DON’T BE BORN AGAIN, AND DON’T SELL ALL YOUR POSSESSIONS

  • AUTHOR: // CATEGORY: Theology

    3 Comments

    Do you think God deals with us all in the same manner?  Do you think every person needs to affirm the same thing, quit the same sins, and all become something new?

    I’m going to be honest here, and say something very candid.  It might offend some, and I’m sorry if I do.  Please hear me out though.

    I don’t think we all have to be born again to be in the Kingdom.

    Wait, what?!

    I don’t think we all have to sell all we have, give it to the poor, and go after Jesus.

    I don’t think we all have to abandon our father’s fishing company and go live a life on the road, as James and John did.

    Why would I make those statements?  Because I think Jesus deals with us one-on-one.  He sees us and speaks to us individually, not issuing cookie-cutter responses to our needs.   When he met the rich ruler of Luke 18, he confronted him with what he needed to do, telling him to sell his possessions.  When he spoke with Matthew, he told him to leave his practice and follow him.  The Roman centurion in Matthew 8 had a faith that was stronger than those in Israel, and Jesus commended his faith, letting him stay in the military.  Nicodemus in the famous encounter of John 3, on the other hand, was told that he needed to be born again.

    Jesus, in these four encounters, handled each situations differently.  He dealt with the individual directly, not with everyone generally.  For the rich ruler, it is implied that the man made an idol out of money.  He needed to get rid of it completely, not just change his spiritual condition.  The centurion, on the other hand, was probably well-off like the man in Luke 18.  Yet, he was treated by Jesus on a different level than the ruler.

    I have a sinking suspicion that God wants to deal with us in different ways.

    Certainly though, the preaching pattern of Paul seem to demonstrate that we need to call upon the name of the Lord.  We need to confess with our mouths that Jesus is Lord and that God raised him from the dead, according to Romans 10.9.  Yet, I think we all will have different roads to get to this conclusion.  We all will be treated differently when it comes to the road to redemption.  Some might need a “Damascus Road” conversion, with a dramatic appearance of Jesus himself.  Others, will need a quiet voice nudging them to the cross.  Yet others will need to see the grandeur of nature to meet the Creator of it all.

    God works differently for different people.  While you might not need to be born again, you might need to be hugged into the Kingdom or swiftly kicked in the pants into God’s grace.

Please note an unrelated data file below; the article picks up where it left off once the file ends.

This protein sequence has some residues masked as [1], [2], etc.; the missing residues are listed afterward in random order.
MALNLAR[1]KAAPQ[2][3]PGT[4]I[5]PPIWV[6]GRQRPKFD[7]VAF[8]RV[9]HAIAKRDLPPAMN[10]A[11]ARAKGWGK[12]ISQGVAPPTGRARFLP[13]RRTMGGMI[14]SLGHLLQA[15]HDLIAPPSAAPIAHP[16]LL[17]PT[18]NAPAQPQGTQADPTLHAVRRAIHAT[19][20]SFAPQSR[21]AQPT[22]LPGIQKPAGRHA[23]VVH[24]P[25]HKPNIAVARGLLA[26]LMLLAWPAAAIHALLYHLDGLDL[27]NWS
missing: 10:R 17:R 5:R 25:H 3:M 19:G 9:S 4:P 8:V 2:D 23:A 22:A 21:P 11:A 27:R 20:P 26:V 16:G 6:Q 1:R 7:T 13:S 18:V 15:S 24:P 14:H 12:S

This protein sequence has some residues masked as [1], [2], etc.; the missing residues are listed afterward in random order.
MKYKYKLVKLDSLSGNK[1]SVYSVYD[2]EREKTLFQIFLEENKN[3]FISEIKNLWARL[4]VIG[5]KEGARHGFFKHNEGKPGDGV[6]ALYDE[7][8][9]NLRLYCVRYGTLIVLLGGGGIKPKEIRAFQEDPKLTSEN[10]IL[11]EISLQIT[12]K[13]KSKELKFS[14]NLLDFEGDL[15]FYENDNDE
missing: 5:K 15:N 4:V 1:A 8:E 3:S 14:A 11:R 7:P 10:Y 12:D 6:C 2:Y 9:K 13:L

How did God bring you into his grace?  (I had to be kicked in the pants several times.)

  • Josh Augustine

    Somewhat related: do you feel that the church in Acts is designed to be a model for the modern church?

    The church I’m currently attending believes this is the case, but there are certain aspects of the church in Acts that are inconceivable in modern American culture, such as selling all your goods and living communally (which you mention in the headline).

    The early church in Acts did seem to call all Christians at that time to the same lifestyle, from what I remember. I’m sure there were practicing Christians outside of those groups as well, though.

    Thanks for the interesting thoughts, as always!

    • Good question, Josh! I wonder if the churches that were planted by Paul gave all that they had and lived communally. One example that came to mind was the verse in I Thessalonians 3 where Paul tells the people waiting for the return of Christ to work for their food. Paul and Aquila/Priscilla were tentmakers, no doubt they had tools that they used to provide for their livelihood.

      Trying to get back to the Early Church is a noble goal, yet the first century or two had its share of fighting. Reading over Acts you can see that things weren’t an idyllic paradise, it wasn’t a workers paradise by any stretch of the imagination. Imperfect people were in the Church, which means that they were still being formed into the image of Christ (even Paul and Peter).

      It would be interesting to see how the other churches grew, not just the Jerusalem one. If the letters of Paul are any indications, it looks like they had some growing pains!

  • Carrie Granger

    I understand all your references to God’s unique plan for us as individuals, except one.”You must be born again.” There are almost 30 scriptures that talk about the need to be born again. What about all those? Jesus said in John 3:3 ” Very truly I tell you, no one can see the kingdom of God unless they are born again.” Clearly an all inclusive statement. He didn’t say all must leave their fishing business, true. But being born again is not in the same category. To have a relationship with God we must be born of water and of the Spirit.